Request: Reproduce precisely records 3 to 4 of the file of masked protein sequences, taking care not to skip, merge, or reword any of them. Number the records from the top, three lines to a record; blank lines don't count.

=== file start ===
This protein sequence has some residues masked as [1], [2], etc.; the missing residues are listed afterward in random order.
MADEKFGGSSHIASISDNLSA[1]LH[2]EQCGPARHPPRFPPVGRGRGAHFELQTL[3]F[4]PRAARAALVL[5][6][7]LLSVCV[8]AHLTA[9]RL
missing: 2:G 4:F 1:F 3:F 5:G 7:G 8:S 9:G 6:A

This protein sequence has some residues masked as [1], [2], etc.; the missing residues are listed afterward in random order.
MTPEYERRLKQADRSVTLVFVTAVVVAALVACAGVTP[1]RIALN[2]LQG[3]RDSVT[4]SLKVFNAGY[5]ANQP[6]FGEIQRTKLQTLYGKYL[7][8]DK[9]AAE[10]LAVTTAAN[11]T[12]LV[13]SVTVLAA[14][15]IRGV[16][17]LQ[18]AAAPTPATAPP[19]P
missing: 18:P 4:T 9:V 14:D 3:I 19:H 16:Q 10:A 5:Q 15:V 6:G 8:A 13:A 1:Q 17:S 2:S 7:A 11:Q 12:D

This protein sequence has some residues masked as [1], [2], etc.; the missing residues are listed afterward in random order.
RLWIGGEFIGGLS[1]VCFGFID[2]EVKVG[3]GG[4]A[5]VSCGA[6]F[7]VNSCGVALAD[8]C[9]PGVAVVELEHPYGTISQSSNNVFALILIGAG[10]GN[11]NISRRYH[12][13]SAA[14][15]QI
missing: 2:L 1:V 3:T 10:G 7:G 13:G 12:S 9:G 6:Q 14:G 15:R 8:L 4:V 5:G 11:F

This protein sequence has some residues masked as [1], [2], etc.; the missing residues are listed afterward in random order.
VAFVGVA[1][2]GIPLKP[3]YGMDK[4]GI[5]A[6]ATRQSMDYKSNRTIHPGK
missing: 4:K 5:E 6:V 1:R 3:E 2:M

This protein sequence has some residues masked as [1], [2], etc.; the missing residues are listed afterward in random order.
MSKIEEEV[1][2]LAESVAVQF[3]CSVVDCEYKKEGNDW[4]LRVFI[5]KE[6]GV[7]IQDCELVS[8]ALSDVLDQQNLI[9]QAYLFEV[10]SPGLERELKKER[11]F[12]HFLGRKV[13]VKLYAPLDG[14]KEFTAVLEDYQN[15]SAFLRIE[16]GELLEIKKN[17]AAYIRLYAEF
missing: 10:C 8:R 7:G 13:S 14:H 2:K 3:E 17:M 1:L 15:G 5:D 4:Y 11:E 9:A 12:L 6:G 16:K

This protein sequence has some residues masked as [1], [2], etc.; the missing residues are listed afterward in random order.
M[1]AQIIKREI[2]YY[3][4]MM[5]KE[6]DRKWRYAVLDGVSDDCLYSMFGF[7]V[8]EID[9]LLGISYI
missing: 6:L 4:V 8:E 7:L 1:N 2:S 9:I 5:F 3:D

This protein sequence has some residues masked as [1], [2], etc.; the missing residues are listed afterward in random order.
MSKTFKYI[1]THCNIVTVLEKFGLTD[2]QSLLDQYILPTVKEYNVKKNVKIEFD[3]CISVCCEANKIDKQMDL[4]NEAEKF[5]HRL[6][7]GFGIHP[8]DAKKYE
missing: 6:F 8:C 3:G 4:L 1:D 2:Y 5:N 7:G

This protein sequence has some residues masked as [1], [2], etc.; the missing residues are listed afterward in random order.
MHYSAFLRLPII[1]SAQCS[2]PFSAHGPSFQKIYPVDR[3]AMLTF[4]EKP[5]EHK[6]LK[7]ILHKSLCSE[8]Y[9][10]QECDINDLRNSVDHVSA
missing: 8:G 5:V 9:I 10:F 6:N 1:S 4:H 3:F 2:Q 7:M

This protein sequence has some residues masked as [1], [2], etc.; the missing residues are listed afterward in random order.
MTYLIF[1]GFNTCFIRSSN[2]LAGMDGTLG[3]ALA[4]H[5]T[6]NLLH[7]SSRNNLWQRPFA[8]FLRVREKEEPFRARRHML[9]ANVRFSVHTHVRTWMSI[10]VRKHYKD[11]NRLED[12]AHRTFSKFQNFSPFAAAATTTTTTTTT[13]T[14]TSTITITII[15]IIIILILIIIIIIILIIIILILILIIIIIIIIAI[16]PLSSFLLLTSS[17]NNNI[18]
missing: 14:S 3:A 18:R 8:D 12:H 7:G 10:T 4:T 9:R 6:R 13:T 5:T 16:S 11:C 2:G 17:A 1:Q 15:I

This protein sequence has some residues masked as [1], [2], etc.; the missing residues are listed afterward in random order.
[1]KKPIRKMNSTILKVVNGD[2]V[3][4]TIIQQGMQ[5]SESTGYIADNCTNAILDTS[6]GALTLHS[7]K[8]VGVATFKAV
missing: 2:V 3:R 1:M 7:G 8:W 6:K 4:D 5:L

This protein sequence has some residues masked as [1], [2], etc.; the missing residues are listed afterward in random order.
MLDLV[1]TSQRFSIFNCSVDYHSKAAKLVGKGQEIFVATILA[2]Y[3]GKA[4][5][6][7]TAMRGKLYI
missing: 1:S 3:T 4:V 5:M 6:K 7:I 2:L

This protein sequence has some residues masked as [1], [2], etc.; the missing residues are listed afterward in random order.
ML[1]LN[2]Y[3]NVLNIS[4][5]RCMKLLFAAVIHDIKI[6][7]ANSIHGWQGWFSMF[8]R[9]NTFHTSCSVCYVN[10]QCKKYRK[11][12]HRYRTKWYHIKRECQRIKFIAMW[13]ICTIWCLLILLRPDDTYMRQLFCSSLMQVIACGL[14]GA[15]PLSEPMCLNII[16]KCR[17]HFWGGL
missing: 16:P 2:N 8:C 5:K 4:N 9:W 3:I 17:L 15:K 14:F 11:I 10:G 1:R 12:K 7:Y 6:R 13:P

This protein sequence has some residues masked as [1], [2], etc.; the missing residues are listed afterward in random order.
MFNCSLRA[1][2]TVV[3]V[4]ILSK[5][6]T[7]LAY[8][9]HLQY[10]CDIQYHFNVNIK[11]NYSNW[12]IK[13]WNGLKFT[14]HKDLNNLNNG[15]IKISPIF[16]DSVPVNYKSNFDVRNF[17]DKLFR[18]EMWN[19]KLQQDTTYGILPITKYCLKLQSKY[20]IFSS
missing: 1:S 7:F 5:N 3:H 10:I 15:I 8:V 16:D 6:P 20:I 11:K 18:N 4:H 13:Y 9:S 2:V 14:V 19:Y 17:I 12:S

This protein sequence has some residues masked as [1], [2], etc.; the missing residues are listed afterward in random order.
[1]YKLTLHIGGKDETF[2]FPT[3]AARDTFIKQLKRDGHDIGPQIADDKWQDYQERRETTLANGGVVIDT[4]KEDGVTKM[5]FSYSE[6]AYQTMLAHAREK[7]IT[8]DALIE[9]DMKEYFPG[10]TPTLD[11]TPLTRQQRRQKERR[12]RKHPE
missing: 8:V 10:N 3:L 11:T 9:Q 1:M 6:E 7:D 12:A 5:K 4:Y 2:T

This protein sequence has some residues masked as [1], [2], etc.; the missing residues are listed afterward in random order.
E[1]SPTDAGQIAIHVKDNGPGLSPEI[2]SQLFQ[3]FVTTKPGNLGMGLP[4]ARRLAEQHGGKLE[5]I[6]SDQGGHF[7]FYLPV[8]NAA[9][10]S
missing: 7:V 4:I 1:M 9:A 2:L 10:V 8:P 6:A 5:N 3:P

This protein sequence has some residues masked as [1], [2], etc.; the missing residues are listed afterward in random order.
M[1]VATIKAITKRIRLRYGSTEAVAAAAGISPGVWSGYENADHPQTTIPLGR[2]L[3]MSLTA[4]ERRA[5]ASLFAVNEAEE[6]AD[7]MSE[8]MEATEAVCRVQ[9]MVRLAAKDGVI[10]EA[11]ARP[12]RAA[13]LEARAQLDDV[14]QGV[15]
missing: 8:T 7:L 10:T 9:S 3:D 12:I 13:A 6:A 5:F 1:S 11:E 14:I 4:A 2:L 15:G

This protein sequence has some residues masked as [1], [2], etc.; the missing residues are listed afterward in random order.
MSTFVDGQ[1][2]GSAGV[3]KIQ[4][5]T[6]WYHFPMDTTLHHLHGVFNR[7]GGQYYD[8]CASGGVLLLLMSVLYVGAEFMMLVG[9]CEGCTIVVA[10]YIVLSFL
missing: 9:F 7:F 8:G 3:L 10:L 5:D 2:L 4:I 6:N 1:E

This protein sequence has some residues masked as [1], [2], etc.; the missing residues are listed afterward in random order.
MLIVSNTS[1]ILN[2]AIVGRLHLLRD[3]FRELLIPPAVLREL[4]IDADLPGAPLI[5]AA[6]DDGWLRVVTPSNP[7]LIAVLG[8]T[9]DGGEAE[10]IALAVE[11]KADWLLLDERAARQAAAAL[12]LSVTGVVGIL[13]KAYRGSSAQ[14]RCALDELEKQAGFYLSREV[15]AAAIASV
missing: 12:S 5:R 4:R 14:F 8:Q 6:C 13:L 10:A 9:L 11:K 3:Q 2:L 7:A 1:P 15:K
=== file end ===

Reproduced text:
This protein sequence has some residues masked as [1], [2], etc.; the missing residues are listed afterward in random order.
RLWIGGEFIGGLS[1]VCFGFID[2]EVKVG[3]GG[4]A[5]VSCGA[6]F[7]VNSCGVALAD[8]C[9]PGVAVVELEHPYGTISQSSNNVFALILIGAG[10]GN[11]NISRRYH[12][13]SAA[14][15]QI
missing: 2:L 1:V 3:T 10:G 7:G 13:G 12:S 9:G 6:Q 14:G 15:R 8:L 4:V 5:G 11:F

This protein sequence has some residues masked as [1], [2], etc.; the missing residues are listed afterward in random order.
VAFVGVA[1][2]GIPLKP[3]YGMDK[4]GI[5]A[6]ATRQSMDYKSNRTIHPGK
missing: 4:K 5:E 6:V 1:R 3:E 2:M